Volume 2 Supplement 1
Prediction of highly-connected 'hub'-proteins in protein interaction networks using QSAR
© Hsing et al; licensee BioMed Central Ltd. 2010
Published: 04 May 2010
Proteins that are most essential for functioning and viability of bacterial cell have been shown to exhibit larger number of interactions with other cell components. Thus, by identifying the most connected proteins (or hubs) in protein interaction networks (PINs), one may discover prospective drug targets that can be utilized to combat emergent and drug-resistant pathogens such as Methicillin-Resistant Staphylococcus aureus 252 (MRSA). The advantage of using such hub proteins as drug targets lies in their essentiality, non-replaceable position in the PIN and lower rate of mutation, which can help to counter bacterial resistance.
However, finding or predicting such hub proteins remains a challenging task as the corresponding experiments are very costly, while traditional bioinformatics approaches generally fail in forecasting PIN data due to the general lack of agreement between the existing datasets .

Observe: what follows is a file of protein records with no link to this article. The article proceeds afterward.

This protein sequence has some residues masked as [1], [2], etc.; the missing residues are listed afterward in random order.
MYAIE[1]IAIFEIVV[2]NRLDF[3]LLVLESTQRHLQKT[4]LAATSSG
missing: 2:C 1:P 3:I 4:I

Thus, we have decided to utilize various structural and physicochemical features of proteins, related to traditional QSAR properties for predicting highly connected proteins. Using our own in-house generated PIN for the MRSA cell we have trained a boosting tree-based classifier that uses 75 physical and chemical QSAR descriptors computed for all proteins in the interaction network . The utilized parameters included molecular weight, net charge, isoelectric point, hydrophobicity, surface area, solvent accessibilities, electronegativity, secondary structure composition, surface coils and flexibility among other QSAR descriptors.
The developed QSAR model has yielded a high prediction accuracy of 80% for the validation set and was used to predict additional hubs in the rest of the MRSA proteome. The predicted hubs have then been evaluated experimentally and 55% of them were confirmed as high interactors what corresponds to >5 fold dataset enrichment for potential hub-proteins provided by the developed QSAR model.
Thus, the successful development of accurate hub classifiers demonstrated that highly-connected proteins tend to share certain structural and physicochemical features that can be characterized and quantified by conventional QSAR descriptors.
It is anticipated that the developed hub classifiers will represent a useful tool for the prediction of highly-interacting proteins and can find broad application for planning and executing large-scale proteomic experiments and for identification of novel and prospective antibacterial drug targets -- even in those organisms that currently lack protein interaction data.
This article is published under license to BioMed Central Ltd.